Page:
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Roofing contractor tackles a tall order

Bob Peterson (top) stands at the ready while a new piece of plywood is cut to fit a hole in the round barn's roof. The crew has been working on the project for two months and hopes to be done in the next few weeks.

A vintage round barn in rural New Richmond is getting a new lease on life, thanks to an area roofing contractor.

A four-man crew from Bob Peterson Exteriors has been working on the project at Bob and Kathy Frydenlund's farm since early November. They hope to have the job completed by the end of January.

"The biggest challenge so far has been the weather," said owner Bob Peterson during a short break. "You expect to deal with weather this time of the year, but the near record snowfall and the really cold temperatures have set us back a bit."

The crew has been continuing their work, no matter the circumstances. Even wind chills near 35 below haven't kept them off the top of the 60-foot-tall barn.

Heavy snows in recent weeks were a hassle as well, but the contractor removed the white stuff quickly with leaf blowers so that delays would be at a minimum.

The crew spent about two weeks replacing trusses inside the 94-year-old barn. The structure had a bad case of dry rot in spots, so it wasn't safe for the roofers to climb on top.

"We didn't know if we were going to be able to do the job," Peterson said. "Our first concern is always safety. That's our number one priority when we're up there."

Once they were convinced that they would be safe, the crew members had to tackle the removal of two layers of old roofing materials. The original wooden shingles, installed in 1914, along with a top layer of asphalt shingles from 1958 were pulled off the barn.

"You didn't know what kind of surprise you were going to find under each piece of old roof," Peterson said.

Once the old roofing was gone, the contractor had to install a new deck before putting up new shingles. The crew used more than 250 pieces of new plywood to construct a new roof for the round barn.

That was a huge challenge, Peterson said, because the roof isn't your typical symmetrical building covering.

"Every dimension for each piece of plywood has been different," he explained. "None of the cuts have been the same."

The crew members on top of the barn would yell out the dimensions of the plywood they needed next. The person operating the saw below would then cut the custom piece, then yet another crew member slowly walked the heavy piece up a long ladder.

Each piece took about 10 minutes to complete and eventually nail into place.

"It's been the most challenging job we've ever done," admitted Peterson, who has about 20 years in the roofing business. "It's the tallest building we've ever been on and it's got quite a pitch to it."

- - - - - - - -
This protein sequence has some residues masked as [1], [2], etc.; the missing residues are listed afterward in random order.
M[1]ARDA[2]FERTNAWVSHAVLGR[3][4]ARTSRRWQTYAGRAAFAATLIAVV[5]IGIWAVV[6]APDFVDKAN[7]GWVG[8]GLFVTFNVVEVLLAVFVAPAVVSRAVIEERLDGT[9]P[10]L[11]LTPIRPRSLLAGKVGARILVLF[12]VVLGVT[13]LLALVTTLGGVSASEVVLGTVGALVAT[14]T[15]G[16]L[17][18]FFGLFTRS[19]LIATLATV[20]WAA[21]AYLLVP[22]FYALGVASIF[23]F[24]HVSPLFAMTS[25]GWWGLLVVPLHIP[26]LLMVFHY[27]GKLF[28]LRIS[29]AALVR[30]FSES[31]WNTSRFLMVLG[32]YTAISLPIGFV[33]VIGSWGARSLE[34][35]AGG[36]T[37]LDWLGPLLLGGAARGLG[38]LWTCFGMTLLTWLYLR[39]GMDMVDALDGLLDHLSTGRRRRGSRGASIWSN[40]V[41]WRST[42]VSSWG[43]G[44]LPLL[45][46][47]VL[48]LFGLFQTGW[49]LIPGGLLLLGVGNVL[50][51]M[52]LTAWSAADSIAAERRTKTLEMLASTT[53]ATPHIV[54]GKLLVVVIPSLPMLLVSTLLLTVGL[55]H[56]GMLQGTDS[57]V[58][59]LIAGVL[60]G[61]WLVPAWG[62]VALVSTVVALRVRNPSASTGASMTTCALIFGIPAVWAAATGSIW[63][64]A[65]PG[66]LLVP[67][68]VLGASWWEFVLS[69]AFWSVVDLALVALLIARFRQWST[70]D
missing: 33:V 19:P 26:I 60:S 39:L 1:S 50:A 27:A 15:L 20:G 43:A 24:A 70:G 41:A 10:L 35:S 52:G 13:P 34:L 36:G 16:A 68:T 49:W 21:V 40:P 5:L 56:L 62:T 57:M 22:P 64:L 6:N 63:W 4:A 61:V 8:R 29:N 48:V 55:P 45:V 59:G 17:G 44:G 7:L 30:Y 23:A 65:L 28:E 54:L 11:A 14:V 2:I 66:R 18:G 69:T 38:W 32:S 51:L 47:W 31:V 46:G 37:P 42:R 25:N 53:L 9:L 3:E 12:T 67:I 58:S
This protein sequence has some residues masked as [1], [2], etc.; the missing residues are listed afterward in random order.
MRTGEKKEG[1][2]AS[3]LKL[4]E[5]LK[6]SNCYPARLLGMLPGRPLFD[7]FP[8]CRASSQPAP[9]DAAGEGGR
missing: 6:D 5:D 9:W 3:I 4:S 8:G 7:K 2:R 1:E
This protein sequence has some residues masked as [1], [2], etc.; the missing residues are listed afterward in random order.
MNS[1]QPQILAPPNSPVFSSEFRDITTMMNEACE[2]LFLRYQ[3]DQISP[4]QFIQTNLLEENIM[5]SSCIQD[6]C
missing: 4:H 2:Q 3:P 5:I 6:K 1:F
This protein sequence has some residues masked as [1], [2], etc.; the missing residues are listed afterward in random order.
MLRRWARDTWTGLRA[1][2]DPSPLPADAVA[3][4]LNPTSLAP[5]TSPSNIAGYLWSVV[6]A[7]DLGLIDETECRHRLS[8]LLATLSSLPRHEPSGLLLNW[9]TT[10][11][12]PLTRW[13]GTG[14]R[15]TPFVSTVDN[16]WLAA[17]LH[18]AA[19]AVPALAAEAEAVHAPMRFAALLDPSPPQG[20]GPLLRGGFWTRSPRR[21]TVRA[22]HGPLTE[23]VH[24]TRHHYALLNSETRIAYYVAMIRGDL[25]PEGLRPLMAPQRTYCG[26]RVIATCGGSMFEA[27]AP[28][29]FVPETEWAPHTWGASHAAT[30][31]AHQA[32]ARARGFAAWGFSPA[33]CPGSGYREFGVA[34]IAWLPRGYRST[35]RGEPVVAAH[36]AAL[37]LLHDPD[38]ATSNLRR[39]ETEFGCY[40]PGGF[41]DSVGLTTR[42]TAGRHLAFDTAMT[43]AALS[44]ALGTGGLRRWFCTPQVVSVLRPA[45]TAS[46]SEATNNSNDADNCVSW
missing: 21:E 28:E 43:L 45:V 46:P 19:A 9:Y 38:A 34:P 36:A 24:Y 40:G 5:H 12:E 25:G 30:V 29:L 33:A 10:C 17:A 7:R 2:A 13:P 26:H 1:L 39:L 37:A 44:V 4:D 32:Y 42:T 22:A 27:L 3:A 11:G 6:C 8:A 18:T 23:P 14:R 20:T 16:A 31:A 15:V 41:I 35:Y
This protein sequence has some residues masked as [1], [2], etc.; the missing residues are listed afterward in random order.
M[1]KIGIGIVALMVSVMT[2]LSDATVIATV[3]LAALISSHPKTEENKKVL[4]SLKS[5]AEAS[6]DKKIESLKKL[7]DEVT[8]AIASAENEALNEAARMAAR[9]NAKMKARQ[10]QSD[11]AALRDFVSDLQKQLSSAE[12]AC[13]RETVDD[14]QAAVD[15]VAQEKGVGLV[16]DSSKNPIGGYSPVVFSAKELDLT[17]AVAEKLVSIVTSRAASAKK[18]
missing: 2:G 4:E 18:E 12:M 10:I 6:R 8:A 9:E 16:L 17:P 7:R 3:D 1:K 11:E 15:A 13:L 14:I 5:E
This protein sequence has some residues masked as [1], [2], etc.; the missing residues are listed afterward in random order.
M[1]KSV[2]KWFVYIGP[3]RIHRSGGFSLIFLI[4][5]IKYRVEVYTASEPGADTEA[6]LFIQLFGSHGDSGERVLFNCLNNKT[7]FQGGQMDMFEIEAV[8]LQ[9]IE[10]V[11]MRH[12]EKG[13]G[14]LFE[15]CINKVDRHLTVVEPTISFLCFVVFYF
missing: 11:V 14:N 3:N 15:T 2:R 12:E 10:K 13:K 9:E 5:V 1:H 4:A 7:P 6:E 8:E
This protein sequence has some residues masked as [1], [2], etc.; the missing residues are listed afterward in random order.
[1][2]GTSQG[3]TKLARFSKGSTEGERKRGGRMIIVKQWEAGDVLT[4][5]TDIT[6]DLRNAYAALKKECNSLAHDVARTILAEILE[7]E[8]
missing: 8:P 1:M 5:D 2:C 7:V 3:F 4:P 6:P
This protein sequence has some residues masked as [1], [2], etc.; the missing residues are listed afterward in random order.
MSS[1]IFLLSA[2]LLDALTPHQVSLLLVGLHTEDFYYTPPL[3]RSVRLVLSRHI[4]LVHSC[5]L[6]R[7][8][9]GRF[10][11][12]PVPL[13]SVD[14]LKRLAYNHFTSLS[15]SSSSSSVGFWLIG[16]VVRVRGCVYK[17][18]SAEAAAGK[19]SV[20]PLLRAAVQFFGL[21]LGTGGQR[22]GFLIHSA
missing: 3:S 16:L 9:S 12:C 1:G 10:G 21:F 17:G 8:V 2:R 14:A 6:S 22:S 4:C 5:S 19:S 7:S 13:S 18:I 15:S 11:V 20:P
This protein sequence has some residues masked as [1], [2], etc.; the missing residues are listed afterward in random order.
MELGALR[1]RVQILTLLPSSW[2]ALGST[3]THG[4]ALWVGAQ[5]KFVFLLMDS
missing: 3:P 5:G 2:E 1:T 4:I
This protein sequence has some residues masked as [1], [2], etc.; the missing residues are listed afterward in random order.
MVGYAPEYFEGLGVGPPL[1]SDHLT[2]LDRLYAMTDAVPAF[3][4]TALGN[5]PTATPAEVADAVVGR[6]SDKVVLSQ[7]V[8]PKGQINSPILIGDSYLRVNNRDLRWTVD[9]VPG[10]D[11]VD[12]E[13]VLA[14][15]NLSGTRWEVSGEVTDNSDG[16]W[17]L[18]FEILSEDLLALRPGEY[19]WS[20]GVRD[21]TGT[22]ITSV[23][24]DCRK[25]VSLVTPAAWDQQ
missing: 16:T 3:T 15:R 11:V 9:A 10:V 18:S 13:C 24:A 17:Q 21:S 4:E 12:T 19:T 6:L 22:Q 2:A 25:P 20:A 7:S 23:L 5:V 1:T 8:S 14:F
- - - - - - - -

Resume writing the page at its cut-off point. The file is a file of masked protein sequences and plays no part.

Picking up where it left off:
Previous experience working on church roofs helped them deal with the slope of the roof, Peterson said, but the round barn has presented numerous unique challenges they are likely never to see again.

"This is one of those projects that you only do once in a lifetime," he said. "When it's all said and done, this is the one project I'll be talking about for years."

Peterson said he'd never even seen a round barn prior to accepting the Frydenlund's job.

"This is something I really wanted to do," he said. "The sense of history and the historic value is really something. It gives you a sense of pride, knowing what you are doing."

Peterson's wife, however, isn't apparently as thrilled with the idea. She and the couple's four kids usually visit all of Peterson's work sites, but they have avoided coming to the Wisconsin round barn so far.

"She doesn't want to see us up on this one," said Peterson, noting that she couldn't even stand to look at pictures of the work site.

The Frydenlunds have owned the round barn since buying the Town of Erin Prairie farmstead in 1995.

They had hoped to restore the structure but high costs have kept renovation work to a minimum.

The Frydenlunds have written a couple small books about round barns and sold them via the Internet. Money collected from the sale of the books has been set aside for future work on their own barn.

But it wasn't until a serious hail storm this past summer that plans for a new roof began to take shape. An insurance settlement and money from the book fund were finally enough to move forward.

Once the roof is completed, Kathy said the couple plans to dream big about the barn's future. The Frydenlunds hope to install a new floor in the round structure so they can host reunions and weddings in the barn in the future.

"But that's a few years down the road, however," Kathy said.